JUBA – A group of international human rights lawyers are urging the International Criminal Court (ICC) to probe alleged war crimes and crimes against humanity in South Sudan which began with the outbreak of the country’s most devastating civil wars in December 2013.
In a statement below, former UN rights commissioner in South Sudan Kenneth Scott and Toby Cadman are asking “the ICC Prosecutor, inter alia, to examine the massive deportation of more than one million South Sudanese into northern Uganda, as a crime against humanity, as well as the war crime of ordering the displacement of a civilian population, and other related and connected crimes, including widespread killing and sexual violence.”
Below is the full statement!
Human Rights Lawyers, Victims Call for ICC Inquiry on South Sudan
International human rights lawyer, war crimes prosecutor and former UN Commissioner on Human Rights in South Sudan Kenneth Scott and the international justice organization Guernica 37 announced today that they have filed a detailed submission with the Office of the Prosecutor of the International Criminal Court in The Hague, Netherlands, seeking, on behalf of thirty-one South Sudanese victim-survivors and others, an extensive ICC inquiry into atrocities, crimes against humanity and war crimes in, and concerning, South Sudan and the tragic conflict that commenced in December 2013 and continues today. The conflict — involving widespread and systematic human rights violations, horrific and sustained violence and massive gender-based and sexual abuse1 — has claimed approximately 400,000 lives2 and resulted in countless suffering, both physical and mental, widespread property destruction, tremendous socio-economic loss and the displacement, both internally and across borders, of approximately one-third of South Sudan’s population.3 Severe food insecurity and malnutrition stalk the country, while starvation is used as a method of war.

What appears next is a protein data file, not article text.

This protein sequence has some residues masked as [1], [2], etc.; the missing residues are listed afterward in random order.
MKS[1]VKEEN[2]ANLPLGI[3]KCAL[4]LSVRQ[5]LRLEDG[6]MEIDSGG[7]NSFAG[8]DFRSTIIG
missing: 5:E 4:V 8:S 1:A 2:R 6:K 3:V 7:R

Throughout the conflict, there has been no accountability for any of the gross violations or abuses, despite widespread international condemnation. While both former UN Secretary- General Ban Ki-moon and the African Union’s own Commission of Inquiry called for the creation of an international hybrid court as long ago as 12 May 20144 and 15 October 2014,5 respectively, and two signed peace agreements (in August 2015 and September 2018) have agreed, promised and “guarantee[d]” the establishment of such a court,6 the court, despite limited, from time-to- time sporadic steps, is nowhere in sight and South Sudan’s deep, historical culture of impunity continues — which tragically promotes and encourages more violence and destruction. Nor, unfortunately, is there any current or mid-term will and/or capacity in South Sudan’s civilian or military justice systems to investigate or bring what will inevitably be complex prosecutions concerning mid- to high-level political, governmental and military officials and officers, as well as other senior responsible persons.7 If the will, capacity and genuine intention were present, serious criminal mechanisms would already have been at work years ago. The infamous Terrain Hotel case (involving a small number of low-level soldiers) was a one-off situation, due to international victims and tremendous international pressure, with that trial not replicated more widely (and having its own deficiencies).